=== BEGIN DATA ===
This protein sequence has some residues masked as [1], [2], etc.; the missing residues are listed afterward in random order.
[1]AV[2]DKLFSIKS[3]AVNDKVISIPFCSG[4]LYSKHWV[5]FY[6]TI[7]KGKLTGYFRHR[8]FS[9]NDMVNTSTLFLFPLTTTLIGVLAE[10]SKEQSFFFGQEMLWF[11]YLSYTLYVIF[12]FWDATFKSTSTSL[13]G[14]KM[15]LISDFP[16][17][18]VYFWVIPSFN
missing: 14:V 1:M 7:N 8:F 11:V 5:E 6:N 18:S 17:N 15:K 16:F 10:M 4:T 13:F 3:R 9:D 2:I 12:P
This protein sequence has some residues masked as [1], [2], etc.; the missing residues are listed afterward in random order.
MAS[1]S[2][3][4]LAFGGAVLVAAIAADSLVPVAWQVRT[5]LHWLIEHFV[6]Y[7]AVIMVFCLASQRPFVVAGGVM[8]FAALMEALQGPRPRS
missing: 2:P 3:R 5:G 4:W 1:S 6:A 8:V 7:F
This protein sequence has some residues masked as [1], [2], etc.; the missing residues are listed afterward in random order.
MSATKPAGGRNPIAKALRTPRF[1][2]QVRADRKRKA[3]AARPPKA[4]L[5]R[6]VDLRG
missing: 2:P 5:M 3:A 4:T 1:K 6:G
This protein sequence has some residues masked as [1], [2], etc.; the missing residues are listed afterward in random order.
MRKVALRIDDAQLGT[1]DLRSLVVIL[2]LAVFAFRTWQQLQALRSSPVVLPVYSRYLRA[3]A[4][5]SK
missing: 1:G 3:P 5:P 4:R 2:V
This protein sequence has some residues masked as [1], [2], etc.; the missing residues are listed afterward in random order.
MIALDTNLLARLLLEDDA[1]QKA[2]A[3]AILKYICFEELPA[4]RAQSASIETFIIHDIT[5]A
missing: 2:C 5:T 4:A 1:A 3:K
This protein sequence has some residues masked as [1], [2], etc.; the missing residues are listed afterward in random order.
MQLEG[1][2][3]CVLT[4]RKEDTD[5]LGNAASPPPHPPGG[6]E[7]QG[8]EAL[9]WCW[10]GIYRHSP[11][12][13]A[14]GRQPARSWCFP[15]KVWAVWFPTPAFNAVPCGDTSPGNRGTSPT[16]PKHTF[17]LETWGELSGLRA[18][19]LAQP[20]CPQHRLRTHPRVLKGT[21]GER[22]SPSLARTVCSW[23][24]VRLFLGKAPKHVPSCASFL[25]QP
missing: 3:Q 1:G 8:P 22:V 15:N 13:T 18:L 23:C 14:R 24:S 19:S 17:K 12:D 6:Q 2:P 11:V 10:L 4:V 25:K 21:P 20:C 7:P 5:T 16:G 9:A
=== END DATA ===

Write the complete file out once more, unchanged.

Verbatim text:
This protein sequence has some residues masked as [1], [2], etc.; the missing residues are listed afterward in random order.
[1]AV[2]DKLFSIKS[3]AVNDKVISIPFCSG[4]LYSKHWV[5]FY[6]TI[7]KGKLTGYFRHR[8]FS[9]NDMVNTSTLFLFPLTTTLIGVLAE[10]SKEQSFFFGQEMLWF[11]YLSYTLYVIF[12]FWDATFKSTSTSL[13]G[14]KM[15]LISDFP[16][17][18]VYFWVIPSFN
missing: 14:V 1:M 7:N 8:F 11:V 5:E 6:N 18:S 17:N 15:K 16:F 10:M 4:T 13:F 3:R 9:D 2:I 12:P
This protein sequence has some residues masked as [1], [2], etc.; the missing residues are listed afterward in random order.
MAS[1]S[2][3][4]LAFGGAVLVAAIAADSLVPVAWQVRT[5]LHWLIEHFV[6]Y[7]AVIMVFCLASQRPFVVAGGVM[8]FAALMEALQGPRPRS
missing: 2:P 3:R 5:G 4:W 1:S 6:A 8:V 7:F
This protein sequence has some residues masked as [1], [2], etc.; the missing residues are listed afterward in random order.
MSATKPAGGRNPIAKALRTPRF[1][2]QVRADRKRKA[3]AARPPKA[4]L[5]R[6]VDLRG
missing: 2:P 5:M 3:A 4:T 1:K 6:G
This protein sequence has some residues masked as [1], [2], etc.; the missing residues are listed afterward in random order.
MRKVALRIDDAQLGT[1]DLRSLVVIL[2]LAVFAFRTWQQLQALRSSPVVLPVYSRYLRA[3]A[4][5]SK
missing: 1:G 3:P 5:P 4:R 2:V
This protein sequence has some residues masked as [1], [2], etc.; the missing residues are listed afterward in random order.
MIALDTNLLARLLLEDDA[1]QKA[2]A[3]AILKYICFEELPA[4]RAQSASIETFIIHDIT[5]A
missing: 2:C 5:T 4:A 1:A 3:K
This protein sequence has some residues masked as [1], [2], etc.; the missing residues are listed afterward in random order.
MQLEG[1][2][3]CVLT[4]RKEDTD[5]LGNAASPPPHPPGG[6]E[7]QG[8]EAL[9]WCW[10]GIYRHSP[11][12][13]A[14]GRQPARSWCFP[15]KVWAVWFPTPAFNAVPCGDTSPGNRGTSPT[16]PKHTF[17]LETWGELSGLRA[18][19]LAQP[20]CPQHRLRTHPRVLKGT[21]GER[22]SPSLARTVCSW[23][24]VRLFLGKAPKHVPSCASFL[25]QP
missing: 3:Q 1:G 8:P 22:V 15:N 13:T 18:L 23:C 14:R 24:S 19:S 17:K 12:D 6:Q 2:P 11:V 10:L 4:V 25:K 21:P 20:C 7:P 5:T 16:G 9:A